Bit by the Research Bug: Priscilla’s Growth as a Scientist

This is the third post in a new series highlighting NIGMS’ efforts toward developing a robust, diverse and well-trained scientific workforce.

Priscilla Del Valle
Credit: Christa Reynolds.
Priscilla Del Valle
Academic Institution: The University of Texas at El Paso
Major: Microbiology
Minors: Sociology and Biomedical Engineering
Mentor: Charles Spencer
Favorite Book: The Immortal Life of Henrietta Lacks, by Rebecca Skloot
Favorite Food: Tacos
Favorite music: Pop
Hobbies: Reading and drinking coffee

It’s not every day that you’ll hear someone say, “I learned more about parasites, and I thought, ‘This is so cool!’” But it’s also not every day that you’ll meet an undergraduate researcher like 21-year-old Priscilla Del Valle.

BUILD and the Diversity Program Consortium

The Diversity Program Consortium (DPC) aims to enhance diversity in the biomedical research workforce through improved recruitment, training and mentoring nationwide. It comprises three integrated programs—Building Infrastructure Leading to Diversity (BUILD), which implements activities at student, faculty and institutional levels; the National Research Mentoring Network (NRMN), which provides mentoring and career development opportunities for scientists at all levels; and the Coordination and Evaluation Center (CEC), which is responsible for evaluating and coordinating DPC activities.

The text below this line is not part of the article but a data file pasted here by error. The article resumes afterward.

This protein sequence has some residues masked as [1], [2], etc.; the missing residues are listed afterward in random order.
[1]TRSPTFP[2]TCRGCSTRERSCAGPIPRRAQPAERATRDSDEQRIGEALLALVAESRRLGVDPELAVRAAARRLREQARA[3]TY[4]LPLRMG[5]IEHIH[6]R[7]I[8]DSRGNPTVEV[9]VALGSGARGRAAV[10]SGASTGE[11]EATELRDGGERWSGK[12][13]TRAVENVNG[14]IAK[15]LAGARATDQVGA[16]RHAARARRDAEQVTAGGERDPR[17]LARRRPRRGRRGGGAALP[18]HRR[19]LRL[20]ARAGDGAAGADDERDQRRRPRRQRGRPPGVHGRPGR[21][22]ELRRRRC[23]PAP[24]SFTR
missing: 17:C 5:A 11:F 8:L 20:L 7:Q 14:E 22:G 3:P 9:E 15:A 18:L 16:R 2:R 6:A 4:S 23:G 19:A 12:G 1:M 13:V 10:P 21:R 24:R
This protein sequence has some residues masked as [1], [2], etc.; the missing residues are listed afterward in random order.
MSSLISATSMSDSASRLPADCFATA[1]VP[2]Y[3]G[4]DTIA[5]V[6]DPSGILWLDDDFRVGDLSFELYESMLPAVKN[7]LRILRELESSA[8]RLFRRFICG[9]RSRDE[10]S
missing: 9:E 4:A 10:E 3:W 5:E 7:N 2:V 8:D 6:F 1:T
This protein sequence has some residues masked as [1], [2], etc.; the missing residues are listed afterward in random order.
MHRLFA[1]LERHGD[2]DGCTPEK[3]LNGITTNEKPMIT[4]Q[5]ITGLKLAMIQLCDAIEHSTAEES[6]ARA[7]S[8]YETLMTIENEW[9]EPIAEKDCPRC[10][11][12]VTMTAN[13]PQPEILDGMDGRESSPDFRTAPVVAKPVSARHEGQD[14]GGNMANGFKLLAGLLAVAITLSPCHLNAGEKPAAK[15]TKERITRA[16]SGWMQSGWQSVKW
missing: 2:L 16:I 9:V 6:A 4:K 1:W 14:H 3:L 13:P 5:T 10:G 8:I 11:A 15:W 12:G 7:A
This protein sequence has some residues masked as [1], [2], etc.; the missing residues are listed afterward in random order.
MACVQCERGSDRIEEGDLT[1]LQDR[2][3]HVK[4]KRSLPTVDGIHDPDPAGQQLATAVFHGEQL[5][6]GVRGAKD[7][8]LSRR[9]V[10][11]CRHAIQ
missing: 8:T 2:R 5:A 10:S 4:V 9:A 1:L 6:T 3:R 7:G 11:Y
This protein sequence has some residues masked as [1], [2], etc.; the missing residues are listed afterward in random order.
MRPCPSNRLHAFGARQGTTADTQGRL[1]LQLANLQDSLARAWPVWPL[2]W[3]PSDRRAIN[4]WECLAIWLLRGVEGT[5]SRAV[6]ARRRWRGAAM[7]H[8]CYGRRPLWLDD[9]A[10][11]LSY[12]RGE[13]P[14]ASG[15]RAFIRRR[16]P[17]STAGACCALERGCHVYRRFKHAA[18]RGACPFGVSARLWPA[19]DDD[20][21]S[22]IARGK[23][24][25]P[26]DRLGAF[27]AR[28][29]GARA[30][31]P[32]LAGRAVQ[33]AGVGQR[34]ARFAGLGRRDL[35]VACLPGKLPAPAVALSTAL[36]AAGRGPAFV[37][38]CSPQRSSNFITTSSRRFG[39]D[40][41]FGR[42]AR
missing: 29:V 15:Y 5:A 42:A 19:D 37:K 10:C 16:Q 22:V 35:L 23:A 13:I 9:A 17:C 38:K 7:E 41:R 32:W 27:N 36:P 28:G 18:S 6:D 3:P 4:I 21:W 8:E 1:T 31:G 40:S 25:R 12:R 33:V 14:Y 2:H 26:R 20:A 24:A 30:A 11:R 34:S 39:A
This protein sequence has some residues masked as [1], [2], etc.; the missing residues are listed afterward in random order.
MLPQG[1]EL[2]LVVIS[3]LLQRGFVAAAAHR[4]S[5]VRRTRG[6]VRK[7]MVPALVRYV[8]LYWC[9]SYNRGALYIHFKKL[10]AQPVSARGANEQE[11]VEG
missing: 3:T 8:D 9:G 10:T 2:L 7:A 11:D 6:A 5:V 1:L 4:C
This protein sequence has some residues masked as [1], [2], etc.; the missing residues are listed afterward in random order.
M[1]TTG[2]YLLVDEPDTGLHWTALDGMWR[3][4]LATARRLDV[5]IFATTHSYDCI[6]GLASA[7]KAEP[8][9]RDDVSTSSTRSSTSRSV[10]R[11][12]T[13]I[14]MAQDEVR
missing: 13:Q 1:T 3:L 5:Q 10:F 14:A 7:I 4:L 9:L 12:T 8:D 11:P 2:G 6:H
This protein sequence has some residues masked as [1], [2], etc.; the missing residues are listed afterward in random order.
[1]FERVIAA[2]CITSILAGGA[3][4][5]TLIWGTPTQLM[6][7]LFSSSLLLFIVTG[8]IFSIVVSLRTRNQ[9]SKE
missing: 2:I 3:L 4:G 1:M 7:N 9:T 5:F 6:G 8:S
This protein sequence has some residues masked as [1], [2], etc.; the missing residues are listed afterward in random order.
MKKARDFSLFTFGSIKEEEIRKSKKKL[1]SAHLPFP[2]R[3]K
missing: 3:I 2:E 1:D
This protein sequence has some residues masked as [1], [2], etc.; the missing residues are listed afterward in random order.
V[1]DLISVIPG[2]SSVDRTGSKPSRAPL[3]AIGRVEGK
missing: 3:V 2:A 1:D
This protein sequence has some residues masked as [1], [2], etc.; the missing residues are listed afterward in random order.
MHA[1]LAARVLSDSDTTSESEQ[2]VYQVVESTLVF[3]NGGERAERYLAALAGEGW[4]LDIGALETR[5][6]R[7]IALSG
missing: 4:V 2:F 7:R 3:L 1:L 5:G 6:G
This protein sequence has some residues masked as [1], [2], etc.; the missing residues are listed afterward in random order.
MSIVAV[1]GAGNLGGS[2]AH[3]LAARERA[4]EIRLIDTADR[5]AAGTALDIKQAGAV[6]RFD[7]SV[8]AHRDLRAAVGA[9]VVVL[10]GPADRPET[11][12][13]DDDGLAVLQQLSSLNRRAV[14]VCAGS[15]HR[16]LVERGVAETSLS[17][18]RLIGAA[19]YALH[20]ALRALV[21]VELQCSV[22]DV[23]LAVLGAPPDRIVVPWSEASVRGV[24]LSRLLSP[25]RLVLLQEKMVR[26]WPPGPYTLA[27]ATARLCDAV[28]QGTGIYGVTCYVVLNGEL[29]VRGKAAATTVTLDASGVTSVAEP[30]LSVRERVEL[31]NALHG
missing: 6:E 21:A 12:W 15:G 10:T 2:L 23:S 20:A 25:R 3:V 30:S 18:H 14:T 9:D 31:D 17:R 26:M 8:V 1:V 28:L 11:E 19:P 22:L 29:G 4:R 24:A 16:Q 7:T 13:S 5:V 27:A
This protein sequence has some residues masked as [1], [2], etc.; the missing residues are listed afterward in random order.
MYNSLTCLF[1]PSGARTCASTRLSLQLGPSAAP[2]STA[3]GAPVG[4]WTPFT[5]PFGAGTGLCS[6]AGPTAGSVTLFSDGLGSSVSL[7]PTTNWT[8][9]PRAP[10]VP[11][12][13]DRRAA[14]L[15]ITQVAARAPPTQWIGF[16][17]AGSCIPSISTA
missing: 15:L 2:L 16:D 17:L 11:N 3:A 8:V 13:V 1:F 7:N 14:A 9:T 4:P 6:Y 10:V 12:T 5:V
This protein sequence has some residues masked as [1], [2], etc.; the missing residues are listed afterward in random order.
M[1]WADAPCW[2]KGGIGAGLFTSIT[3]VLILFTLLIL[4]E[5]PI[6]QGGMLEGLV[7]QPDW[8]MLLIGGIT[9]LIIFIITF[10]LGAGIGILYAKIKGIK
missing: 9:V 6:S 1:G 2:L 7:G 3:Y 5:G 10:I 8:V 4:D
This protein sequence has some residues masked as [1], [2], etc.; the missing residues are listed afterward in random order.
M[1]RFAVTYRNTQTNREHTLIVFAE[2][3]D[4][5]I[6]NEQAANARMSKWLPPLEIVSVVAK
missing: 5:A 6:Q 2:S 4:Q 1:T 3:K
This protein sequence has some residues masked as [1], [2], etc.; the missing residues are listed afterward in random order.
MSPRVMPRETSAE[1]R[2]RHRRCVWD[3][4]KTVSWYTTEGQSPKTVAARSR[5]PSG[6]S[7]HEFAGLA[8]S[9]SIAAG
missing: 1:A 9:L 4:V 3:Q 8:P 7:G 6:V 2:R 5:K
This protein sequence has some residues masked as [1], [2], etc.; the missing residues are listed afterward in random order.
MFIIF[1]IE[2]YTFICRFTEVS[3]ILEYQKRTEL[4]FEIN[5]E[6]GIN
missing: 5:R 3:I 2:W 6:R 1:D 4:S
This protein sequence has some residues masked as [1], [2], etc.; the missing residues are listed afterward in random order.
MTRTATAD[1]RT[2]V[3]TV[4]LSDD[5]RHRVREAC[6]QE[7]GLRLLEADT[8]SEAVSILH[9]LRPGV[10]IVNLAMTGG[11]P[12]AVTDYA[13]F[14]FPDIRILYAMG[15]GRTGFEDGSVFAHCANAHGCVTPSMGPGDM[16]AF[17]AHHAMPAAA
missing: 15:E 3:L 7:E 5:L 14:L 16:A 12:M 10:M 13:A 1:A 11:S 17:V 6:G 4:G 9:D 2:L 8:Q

Ten undergraduate institutions across the United States have received BUILD grants, and together, they serve a diverse population. Each BUILD site has developed a unique program intended to engage and prepare students for success in the biomedical sciences and maximize opportunities for research training and faculty development. BUILD programs include everything from curricular redesign, lab renovations, faculty training and research grants, to student career development, mentoring and research-intensive summer programs.

Del Valle’s interest in studying infectious diseases and parasites is motivating her to pursue an M.D./Ph.D. focusing on immunology and pathogenic microorganisms. Currently, Del Valle is a junior at The University of Texas at El Paso (UTEP)’s BUILDing SCHOLARS Center Exit icon. BUILDing SCHOLARS, which stands for “Building Infrastructure Leading to Diversity Southwest Consortium of Health-Oriented Education Leaders and Research Scholars,” focuses on providing undergraduate students interested in the biomedical sciences with academic, financial and professional development opportunities. Del Valle is one of the first cohort of students selected to take part in this training opportunity.